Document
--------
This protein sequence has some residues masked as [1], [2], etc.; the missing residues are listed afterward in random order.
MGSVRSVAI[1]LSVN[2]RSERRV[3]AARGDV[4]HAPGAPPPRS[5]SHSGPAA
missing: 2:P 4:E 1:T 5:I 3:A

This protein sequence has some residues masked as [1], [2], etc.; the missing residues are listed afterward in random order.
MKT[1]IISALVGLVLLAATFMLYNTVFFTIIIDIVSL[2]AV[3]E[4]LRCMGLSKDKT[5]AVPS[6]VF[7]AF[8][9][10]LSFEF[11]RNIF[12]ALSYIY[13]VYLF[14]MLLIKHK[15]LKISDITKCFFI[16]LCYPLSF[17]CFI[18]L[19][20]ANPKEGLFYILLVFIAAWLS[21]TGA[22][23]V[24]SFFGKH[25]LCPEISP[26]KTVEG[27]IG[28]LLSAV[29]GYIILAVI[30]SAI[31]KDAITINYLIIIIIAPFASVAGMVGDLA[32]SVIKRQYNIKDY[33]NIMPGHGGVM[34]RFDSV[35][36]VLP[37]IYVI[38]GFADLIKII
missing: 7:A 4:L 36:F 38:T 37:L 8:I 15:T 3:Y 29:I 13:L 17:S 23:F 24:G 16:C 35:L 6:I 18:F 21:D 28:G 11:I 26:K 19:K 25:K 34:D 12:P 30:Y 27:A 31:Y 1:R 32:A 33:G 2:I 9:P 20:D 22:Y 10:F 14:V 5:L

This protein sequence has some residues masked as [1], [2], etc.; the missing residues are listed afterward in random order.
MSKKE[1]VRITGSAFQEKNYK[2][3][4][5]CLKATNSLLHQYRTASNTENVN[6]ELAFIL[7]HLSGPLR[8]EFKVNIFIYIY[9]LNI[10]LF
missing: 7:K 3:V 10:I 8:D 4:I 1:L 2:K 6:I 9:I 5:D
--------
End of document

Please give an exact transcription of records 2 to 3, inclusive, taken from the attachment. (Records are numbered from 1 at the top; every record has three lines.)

This protein sequence has some residues masked as [1], [2], etc.; the missing residues are listed afterward in random order.
MKT[1]IISALVGLVLLAATFMLYNTVFFTIIIDIVSL[2]AV[3]E[4]LRCMGLSKDKT[5]AVPS[6]VF[7]AF[8][9][10]LSFEF[11]RNIF[12]ALSYIY[13]VYLF[14]MLLIKHK[15]LKISDITKCFFI[16]LCYPLSF[17]CFI[18]L[19][20]ANPKEGLFYILLVFIAAWLS[21]TGA[22][23]V[24]SFFGKH[25]LCPEISP[26]KTVEG[27]IG[28]LLSAV[29]GYIILAVI[30]SAI[31]KDAITINYLIIIIIAPFASVAGMVGDLA[32]SVIKRQYNIKDY[33]NIMPGHGGVM[34]RFDSV[35][36]VLP[37]IYVI[38]GFADLIKII
missing: 7:A 4:L 36:F 38:T 37:L 8:I 15:T 3:Y 29:I 13:L 17:S 23:F 24:G 16:C 35:L 6:I 18:F 21:D 28:G 11:I 26:K 19:K 25:K 34:D 12:P 30:Y 27:A 31:Y 1:R 32:A 33:G 2:I 9:P 20:D 22:Y 10:F 14:V 5:L

This protein sequence has some residues masked as [1], [2], etc.; the missing residues are listed afterward in random order.
MSKKE[1]VRITGSAFQEKNYK[2][3][4][5]CLKATNSLLHQYRTASNTENVN[6]ELAFIL[7]HLSGPLR[8]EFKVNIFIYIY[9]LNI[10]LF
missing: 7:K 3:V 10:I 8:D 4:I 1:L 2:K 6:I 9:I 5:D